Hello rbj!

My techniques are definitely not that sophisticated. It's really neat to
hear what the deeper layers of sophistication are.

I'm particularly surprised to hear it is in the neighborhood of vocoders.
That is another technique I'd like to learn sometime, but sounds "scary"
(granular synthesis sounded scary too before I did this post hehe).

Anyways, all I'm doing is placing grains after another, but repeating or
omitting them as needed to make the output buffer get to the target length
for whatever percentage the input buffer is at. I only place whole grains
into the output buffer.

There is a parameter that specifies a multiplier for playing the grains
back at (to make them slower or faster aka affecting pitch without really
affecting length).

Whenever a grain is placed down, say grain index N, if the previous grain
placed down isn't grain index N-1, but is grain index M, it does a cross
fade from grain index M+1 to N to keep things continuous.

In my setup, there is no overlapping of grains except for this cross
fading, and no discontinuities.

I use cubic hermite interpolation to get fractional samples, my grain size
is 20 milliseconds and the cross fade time is 2 milliseconds.

Would you consider this enough in the family of granular synthesis to call
it GS for a layman / introduction?

Thanks so much for the info!

PS do you happen to know any gentle / short introductions to formants or
vocoders?

On Mar 5, 2018 3:58 PM, "robert bristow-johnson" <r...@audioimagination.com>
wrote:

>
>
> this is very cool.  i had not read through everything, but i listened to
> all of the sound examples.
>
> so there are two things i want to ask about.  the first is about this
> "granular" semantic:
>
> Thing #1:  so the pitch shifting is apparently *not* "formant-corrected"
> or "formant-preserving".  when you shift up, the voice becomes a little
> "munchkinized" and when you shift down, Darth Vader (or Satan) comes
> through.  that's okay (unless one does not want it), but i thought that
> with granular synthesis (or resynthesis), that the grains that are windowed
> off and overlap-added where not stretched (for downshifting) nor scrunched
> (for up-shifting).  i.e. i thought that in granular synthesis, the amount
> of overlap increases in up shifting and decreases during downshifting.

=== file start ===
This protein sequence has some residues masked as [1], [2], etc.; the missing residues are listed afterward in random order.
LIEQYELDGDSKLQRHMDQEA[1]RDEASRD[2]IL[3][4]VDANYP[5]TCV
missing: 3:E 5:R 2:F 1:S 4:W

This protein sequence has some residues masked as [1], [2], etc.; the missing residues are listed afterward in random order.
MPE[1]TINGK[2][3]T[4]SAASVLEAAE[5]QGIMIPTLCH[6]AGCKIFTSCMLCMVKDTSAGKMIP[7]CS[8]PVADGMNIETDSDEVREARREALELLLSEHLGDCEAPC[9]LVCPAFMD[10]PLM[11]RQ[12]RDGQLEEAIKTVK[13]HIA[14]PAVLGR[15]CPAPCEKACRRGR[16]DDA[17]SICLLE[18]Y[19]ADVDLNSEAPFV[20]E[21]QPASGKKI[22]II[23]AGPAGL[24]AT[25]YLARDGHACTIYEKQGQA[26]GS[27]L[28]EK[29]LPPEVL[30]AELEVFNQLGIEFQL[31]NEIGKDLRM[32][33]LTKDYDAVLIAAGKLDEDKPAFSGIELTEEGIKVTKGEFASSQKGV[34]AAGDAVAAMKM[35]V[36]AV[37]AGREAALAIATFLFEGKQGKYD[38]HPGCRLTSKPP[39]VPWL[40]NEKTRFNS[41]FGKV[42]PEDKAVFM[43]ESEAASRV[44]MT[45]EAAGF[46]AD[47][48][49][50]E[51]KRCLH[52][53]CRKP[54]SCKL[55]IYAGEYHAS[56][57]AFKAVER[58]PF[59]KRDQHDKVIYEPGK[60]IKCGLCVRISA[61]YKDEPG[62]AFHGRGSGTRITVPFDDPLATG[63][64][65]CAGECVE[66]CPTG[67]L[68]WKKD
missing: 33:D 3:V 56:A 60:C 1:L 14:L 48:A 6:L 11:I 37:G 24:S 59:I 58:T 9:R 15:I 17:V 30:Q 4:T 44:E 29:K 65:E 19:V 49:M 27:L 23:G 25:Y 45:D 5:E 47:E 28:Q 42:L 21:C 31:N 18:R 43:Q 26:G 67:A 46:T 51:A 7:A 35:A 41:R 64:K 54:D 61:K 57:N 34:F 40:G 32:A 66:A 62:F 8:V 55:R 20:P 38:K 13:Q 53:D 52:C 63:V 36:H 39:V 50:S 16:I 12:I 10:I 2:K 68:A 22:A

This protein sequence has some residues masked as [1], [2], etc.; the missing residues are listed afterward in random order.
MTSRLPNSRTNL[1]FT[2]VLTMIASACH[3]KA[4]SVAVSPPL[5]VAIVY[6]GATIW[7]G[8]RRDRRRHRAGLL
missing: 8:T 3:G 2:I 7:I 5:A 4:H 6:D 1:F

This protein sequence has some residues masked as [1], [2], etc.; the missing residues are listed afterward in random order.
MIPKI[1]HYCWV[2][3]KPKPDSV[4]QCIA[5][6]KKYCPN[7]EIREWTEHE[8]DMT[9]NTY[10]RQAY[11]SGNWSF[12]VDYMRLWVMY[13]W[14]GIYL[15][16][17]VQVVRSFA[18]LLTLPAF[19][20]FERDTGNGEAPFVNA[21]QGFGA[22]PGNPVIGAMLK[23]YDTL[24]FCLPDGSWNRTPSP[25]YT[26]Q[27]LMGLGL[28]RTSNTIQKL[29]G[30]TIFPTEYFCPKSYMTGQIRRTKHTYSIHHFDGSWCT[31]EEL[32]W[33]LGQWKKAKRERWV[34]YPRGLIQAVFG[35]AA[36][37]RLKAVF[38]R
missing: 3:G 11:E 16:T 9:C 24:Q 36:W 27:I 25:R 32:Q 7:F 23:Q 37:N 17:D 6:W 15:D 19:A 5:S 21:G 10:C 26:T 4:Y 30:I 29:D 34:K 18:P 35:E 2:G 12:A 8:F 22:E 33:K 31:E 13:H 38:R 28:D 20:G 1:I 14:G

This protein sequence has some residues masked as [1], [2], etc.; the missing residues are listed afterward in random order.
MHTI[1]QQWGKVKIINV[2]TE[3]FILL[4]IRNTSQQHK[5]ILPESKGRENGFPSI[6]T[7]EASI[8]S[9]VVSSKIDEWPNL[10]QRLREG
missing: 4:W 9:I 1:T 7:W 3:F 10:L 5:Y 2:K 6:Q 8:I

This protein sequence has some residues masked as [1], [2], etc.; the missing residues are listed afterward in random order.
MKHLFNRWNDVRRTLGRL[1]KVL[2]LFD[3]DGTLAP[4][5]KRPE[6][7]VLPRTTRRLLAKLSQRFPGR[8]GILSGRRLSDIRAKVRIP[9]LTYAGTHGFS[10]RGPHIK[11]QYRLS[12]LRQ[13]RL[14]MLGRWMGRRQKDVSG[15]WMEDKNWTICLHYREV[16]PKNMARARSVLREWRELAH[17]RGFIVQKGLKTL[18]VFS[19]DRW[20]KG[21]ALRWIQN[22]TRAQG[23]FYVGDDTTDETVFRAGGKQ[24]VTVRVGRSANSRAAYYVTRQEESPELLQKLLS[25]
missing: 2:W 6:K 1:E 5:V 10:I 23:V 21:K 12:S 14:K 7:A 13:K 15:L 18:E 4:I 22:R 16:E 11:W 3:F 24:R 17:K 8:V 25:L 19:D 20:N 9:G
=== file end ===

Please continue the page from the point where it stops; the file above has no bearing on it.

> this kind of pitch shifting is what Keith Lent writes about in Computer
> Music Journal in 1989 (boy that's a long time ago) and i did a paper in the
> JAES in, i think, 1995.
>
> without this formant-preserving operation, i think i would call this
> either "TDHS" (time-domain harmonic scaling), "OLA" (overlap-add), or
> "WOLA" (windowed overlap-add), or if pitch detection is done "SOLA"
> (synchronous overlap-add) or "PSOLA" (pitch synchronous overlap-add).
> however i have read somewhere the usage of the term PSOLA to mean this
> formant-preserving pitch shifting a.la Lent (or also a French dude named
> Hamon).  BTW, IVL Technologies (they did the pitch-shifting products for
> Digitech) was heavy into this and had a few patents, some i believe are now
> expired.
>
> Thing #2: are you doing any pitch detection or some attempt to keep
> waveforms coherent in either the time-scaling or pitch-shifting
> applications?  they sound pretty good (the windowing smoothes things out)
> but might sound more transparent if you could space the input grains by an
> integer number of periods.
>
> with pitch-detection and careful cross-fading (and windowing can be
> thought of as a fade-up function concatenated to a fade-down function) you
> can make time-scaling or pitch-shifting a monophonic voice or harmonic
> instrument glitch free.  it can sound *very* good and companies like
> Eventide have been doing something like that since the early-to-mid 80s.
> (ever since the H949.)  and i imagine any modern DAW does this (and some
> might do frequency-domain pitch-shifting and/or time-scaling using
> something we usually call a "phase vocoder".
>
>
>
> but your examples sound pretty good.
>
> r b-j
>
>
> ---------------------------- Original Message ----------------------------
> Subject: [music-dsp] granular synth write up / samples / c++
> From: "Alan Wolfe" <alan.wo...@gmail.com>
> Date: Mon, March 5, 2018 5:14 pm
> To: "A discussion list for music-related DSP" <
> music-dsp@music.columbia.edu>
> --------------------------------------------------------------------------
>
> > Hey Guys,
> >
> > Figured I'd share this here.
> >
> > An explanation of basic granular synth stuff, and some simple standalone
> > C++ i wrote that implements it.
> >
> > https://blog.demofox.org/2018/03/05/granular-audio-synthesis/
> >
> > Kind of amazed at how well it works (:
> >
> > Thanks for the answer to my question BTW Jeff.
> > _______________________________________________
> > dupswapdrop: music-dsp mailing list
> > music-dsp@music.columbia.edu
> > https://lists.columbia.edu/mailman/listinfo/music-dsp
>
>
>
>
>
>
>
>
> --
>
> r b-j                         r...@audioimagination.com
>
> "Imagination is more important than knowledge."
>
>
>
>
>
>
>
>
> _______________________________________________
> dupswapdrop: music-dsp mailing list
> music-dsp@music.columbia.edu
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